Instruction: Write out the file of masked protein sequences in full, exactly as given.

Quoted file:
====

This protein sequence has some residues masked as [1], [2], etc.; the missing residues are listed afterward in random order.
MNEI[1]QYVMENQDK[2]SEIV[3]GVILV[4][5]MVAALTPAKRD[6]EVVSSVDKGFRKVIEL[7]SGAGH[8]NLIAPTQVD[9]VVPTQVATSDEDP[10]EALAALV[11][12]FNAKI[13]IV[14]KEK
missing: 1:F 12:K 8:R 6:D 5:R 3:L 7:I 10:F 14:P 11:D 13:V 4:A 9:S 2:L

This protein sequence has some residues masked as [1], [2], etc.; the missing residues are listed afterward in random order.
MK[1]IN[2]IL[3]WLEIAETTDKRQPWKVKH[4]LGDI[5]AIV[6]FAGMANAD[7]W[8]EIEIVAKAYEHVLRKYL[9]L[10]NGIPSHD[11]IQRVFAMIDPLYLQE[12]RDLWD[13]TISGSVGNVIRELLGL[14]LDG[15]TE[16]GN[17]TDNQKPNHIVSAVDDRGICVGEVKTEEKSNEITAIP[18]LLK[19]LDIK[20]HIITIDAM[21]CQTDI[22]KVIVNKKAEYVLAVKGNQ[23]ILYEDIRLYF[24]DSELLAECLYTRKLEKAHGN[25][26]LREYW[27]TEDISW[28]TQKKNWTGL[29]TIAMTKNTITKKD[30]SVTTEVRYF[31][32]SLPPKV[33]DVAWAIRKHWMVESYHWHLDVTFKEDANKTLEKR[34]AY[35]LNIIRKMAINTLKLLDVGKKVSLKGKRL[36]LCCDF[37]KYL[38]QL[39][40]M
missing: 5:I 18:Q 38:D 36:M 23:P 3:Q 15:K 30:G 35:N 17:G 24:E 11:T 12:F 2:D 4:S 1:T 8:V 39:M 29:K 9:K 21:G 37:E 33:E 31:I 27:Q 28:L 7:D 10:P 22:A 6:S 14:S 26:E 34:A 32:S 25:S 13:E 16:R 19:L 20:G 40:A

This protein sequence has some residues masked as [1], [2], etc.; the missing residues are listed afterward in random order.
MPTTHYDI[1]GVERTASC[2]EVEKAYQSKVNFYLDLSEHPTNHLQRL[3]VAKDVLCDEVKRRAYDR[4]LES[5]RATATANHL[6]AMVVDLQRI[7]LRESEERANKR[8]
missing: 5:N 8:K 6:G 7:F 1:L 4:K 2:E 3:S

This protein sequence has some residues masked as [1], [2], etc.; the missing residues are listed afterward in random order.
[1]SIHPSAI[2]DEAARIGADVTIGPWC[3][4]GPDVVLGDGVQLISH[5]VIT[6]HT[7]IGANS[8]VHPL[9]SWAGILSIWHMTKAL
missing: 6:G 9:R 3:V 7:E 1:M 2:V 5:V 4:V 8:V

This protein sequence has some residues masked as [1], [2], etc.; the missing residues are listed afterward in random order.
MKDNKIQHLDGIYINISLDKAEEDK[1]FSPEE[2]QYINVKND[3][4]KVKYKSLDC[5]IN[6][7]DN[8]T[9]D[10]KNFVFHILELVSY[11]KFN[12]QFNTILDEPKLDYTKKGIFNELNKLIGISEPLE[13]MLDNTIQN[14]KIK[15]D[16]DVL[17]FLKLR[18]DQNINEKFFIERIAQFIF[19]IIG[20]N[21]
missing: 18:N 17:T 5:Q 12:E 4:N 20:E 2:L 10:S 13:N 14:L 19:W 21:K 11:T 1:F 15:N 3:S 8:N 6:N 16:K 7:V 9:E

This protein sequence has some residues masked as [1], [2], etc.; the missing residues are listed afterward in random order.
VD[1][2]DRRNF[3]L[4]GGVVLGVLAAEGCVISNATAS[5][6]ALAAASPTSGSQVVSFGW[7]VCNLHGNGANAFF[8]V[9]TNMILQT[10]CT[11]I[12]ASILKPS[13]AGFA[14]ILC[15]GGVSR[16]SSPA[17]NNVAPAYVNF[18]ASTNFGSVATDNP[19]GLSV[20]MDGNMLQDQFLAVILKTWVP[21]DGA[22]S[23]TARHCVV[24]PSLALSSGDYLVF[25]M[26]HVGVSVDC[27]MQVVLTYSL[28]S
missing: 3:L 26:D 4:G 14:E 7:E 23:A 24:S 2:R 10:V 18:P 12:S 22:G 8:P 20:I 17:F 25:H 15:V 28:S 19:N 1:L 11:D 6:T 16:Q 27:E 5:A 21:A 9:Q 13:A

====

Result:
This protein sequence has some residues masked as [1], [2], etc.; the missing residues are listed afterward in random order.
MNEI[1]QYVMENQDK[2]SEIV[3]GVILV[4][5]MVAALTPAKRD[6]EVVSSVDKGFRKVIEL[7]SGAGH[8]NLIAPTQVD[9]VVPTQVATSDEDP[10]EALAALV[11][12]FNAKI[13]IV[14]KEK
missing: 1:F 12:K 8:R 6:D 5:R 3:L 7:I 10:F 14:P 11:D 13:V 4:A 9:S 2:L

This protein sequence has some residues masked as [1], [2], etc.; the missing residues are listed afterward in random order.
MK[1]IN[2]IL[3]WLEIAETTDKRQPWKVKH[4]LGDI[5]AIV[6]FAGMANAD[7]W[8]EIEIVAKAYEHVLRKYL[9]L[10]NGIPSHD[11]IQRVFAMIDPLYLQE[12]RDLWD[13]TISGSVGNVIRELLGL[14]LDG[15]TE[16]GN[17]TDNQKPNHIVSAVDDRGICVGEVKTEEKSNEITAIP[18]LLK[19]LDIK[20]HIITIDAM[21]CQTDI[22]KVIVNKKAEYVLAVKGNQ[23]ILYEDIRLYF[24]DSELLAECLYTRKLEKAHGN[25][26]LREYW[27]TEDISW[28]TQKKNWTGL[29]TIAMTKNTITKKD[30]SVTTEVRYF[31][32]SLPPKV[33]DVAWAIRKHWMVESYHWHLDVTFKEDANKTLEKR[34]AY[35]LNIIRKMAINTLKLLDVGKKVSLKGKRL[36]LCCDF[37]KYL[38]QL[39][40]M
missing: 5:I 18:Q 38:D 36:M 23:P 3:Q 15:K 30:G 35:N 17:G 24:E 11:T 12:F 2:D 4:S 1:T 8:V 39:M 29:K 9:K 21:G 37:E 33:E 31:I 27:Q 28:L 7:D 10:P 22:A 6:S 14:S 26:E 34:A 32:S 25:S 13:E 16:R 19:L 20:G 40:A

This protein sequence has some residues masked as [1], [2], etc.; the missing residues are listed afterward in random order.
MPTTHYDI[1]GVERTASC[2]EVEKAYQSKVNFYLDLSEHPTNHLQRL[3]VAKDVLCDEVKRRAYDR[4]LES[5]RATATANHL[6]AMVVDLQRI[7]LRESEERANKR[8]
missing: 5:N 8:K 6:G 7:F 1:L 4:K 2:E 3:S

This protein sequence has some residues masked as [1], [2], etc.; the missing residues are listed afterward in random order.
[1]SIHPSAI[2]DEAARIGADVTIGPWC[3][4]GPDVVLGDGVQLISH[5]VIT[6]HT[7]IGANS[8]VHPL[9]SWAGILSIWHMTKAL
missing: 6:G 9:R 3:V 7:E 1:M 2:V 5:V 4:V 8:V

This protein sequence has some residues masked as [1], [2], etc.; the missing residues are listed afterward in random order.
MKDNKIQHLDGIYINISLDKAEEDK[1]FSPEE[2]QYINVKND[3][4]KVKYKSLDC[5]IN[6][7]DN[8]T[9]D[10]KNFVFHILELVSY[11]KFN[12]QFNTILDEPKLDYTKKGIFNELNKLIGISEPLE[13]MLDNTIQN[14]KIK[15]D[16]DVL[17]FLKLR[18]DQNINEKFFIERIAQFIF[19]IIG[20]N[21]
missing: 18:N 17:T 5:Q 12:E 4:N 20:E 2:L 10:S 13:N 14:L 19:W 21:K 11:T 1:F 15:N 3:S 8:N 6:N 16:K 7:V 9:E

This protein sequence has some residues masked as [1], [2], etc.; the missing residues are listed afterward in random order.
VD[1][2]DRRNF[3]L[4]GGVVLGVLAAEGCVISNATAS[5][6]ALAAASPTSGSQVVSFGW[7]VCNLHGNGANAFF[8]V[9]TNMILQT[10]CT[11]I[12]ASILKPS[13]AGFA[14]ILC[15]GGVSR[16]SSPA[17]NNVAPAYVNF[18]ASTNFGSVATDNP[19]GLSV[20]MDGNMLQDQFLAVILKTWVP[21]DGA[22]S[23]TARHCVV[24]PSLALSSGDYLVF[25]M[26]HVGVSVDC[27]MQVVLTYSL[28]S
missing: 3:L 26:D 4:G 14:E 7:E 23:A 24:S 2:R 10:V 18:P 12:S 22:G 8:P 20:I 17:F 25:H 15:V 28:S 19:N 1:L 11:D 6:T 16:Q 27:E 5:A 21:A 9:Q 13:A